More and more people talk about the need to make companies socially responsible and, with that, involve them in social responsibility activities.
Aware of the lack of these practices that, in 2015, the United Nations (UN) established, as an agenda for 2030, seventeen sustainable development goals for humanity, objectives on which companies and institutions have supported themselves for the creation of corporate social responsibility measures.
But, after all, what is this corporate social responsibility (CSR)? What does it encompass?
In short, CSR is the voluntary integration of social, economic and environmental practices into the structure of organizations. It addresses issues that are on the agenda such as diversity, inclusion, and the environment, but also needs such as improving working conditions, access to health and education, and even the promotion of peace, justice and innovation. But what is the purpose? That organizations, within their possibilities, manage to generate value in their structure and business that goes beyond profits and employment, and that they take a social position of concern for the future. In exchange, companies can point out some positive aspects linked to the implementation of such practices:
- Improvement of the sense of belonging of their employees, who, by being involved in the initiatives, are not only participating in team activities but can feel pride in the brand that represent;
- Organizational attractiveness for new talent, when compared to companies that do not implement CSR measures. Which can be particularly relevant when the objective is to attract talent from generations Y (millennials) and Z, more concerned with social and environmental causes, but which, in a growing trend, may come to be verified even more with the following generations;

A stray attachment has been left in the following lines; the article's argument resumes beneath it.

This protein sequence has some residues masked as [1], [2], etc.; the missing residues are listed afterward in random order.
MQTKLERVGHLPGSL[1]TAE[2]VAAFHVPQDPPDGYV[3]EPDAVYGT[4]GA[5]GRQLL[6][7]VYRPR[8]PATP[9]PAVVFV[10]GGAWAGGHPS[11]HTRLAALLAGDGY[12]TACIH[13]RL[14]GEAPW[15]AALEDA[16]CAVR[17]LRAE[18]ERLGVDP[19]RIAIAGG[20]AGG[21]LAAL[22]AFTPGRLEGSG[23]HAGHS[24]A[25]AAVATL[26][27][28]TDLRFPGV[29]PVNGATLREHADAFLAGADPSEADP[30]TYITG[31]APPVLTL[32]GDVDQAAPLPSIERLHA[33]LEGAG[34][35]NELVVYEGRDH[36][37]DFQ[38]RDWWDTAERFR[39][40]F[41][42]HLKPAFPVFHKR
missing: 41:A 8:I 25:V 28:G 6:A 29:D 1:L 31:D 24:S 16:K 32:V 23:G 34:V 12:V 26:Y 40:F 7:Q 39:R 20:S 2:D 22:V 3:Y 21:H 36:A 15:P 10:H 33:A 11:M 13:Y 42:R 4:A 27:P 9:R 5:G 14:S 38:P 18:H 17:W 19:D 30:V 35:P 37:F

- Visibility towards current or potential new partners and customers, who may become aware of the existence of services through these activities, or who, faced with a moment of indecision resulting from a vast offer on the market, may prefer to be loyal to a socially responsible company;
- Enhancement of its brand, as a consequence of all the previous points, because if the organization transmits its more human nature and respect for society's principles, it will be associated with a reputation that could translate into an increase in business and a consequent economic appreciation ;
- And because, ultimately, companies are made of and for people, ensuring the possibility of their active participation in improving society. Because CSR is not a branding strategy, but an awareness that the organization can act as a promoter of change for a better world.
Don't think, however, that the implementation of CSR measures does not bring with it some challenges for organizations. Namely, that of promoting the involvement of all employees in the proposed initiatives, or even that of reconciling the implementation of these measures with a global economic context such as that foreseen for 2023. It is hoped that, despite everything, such challenges may end up being overcome, taking into account the benefits for everyone involved, always with the pretext that organizations do not give up on taking these initiatives.
Daniela Ventura, Talent Acquisition, Decode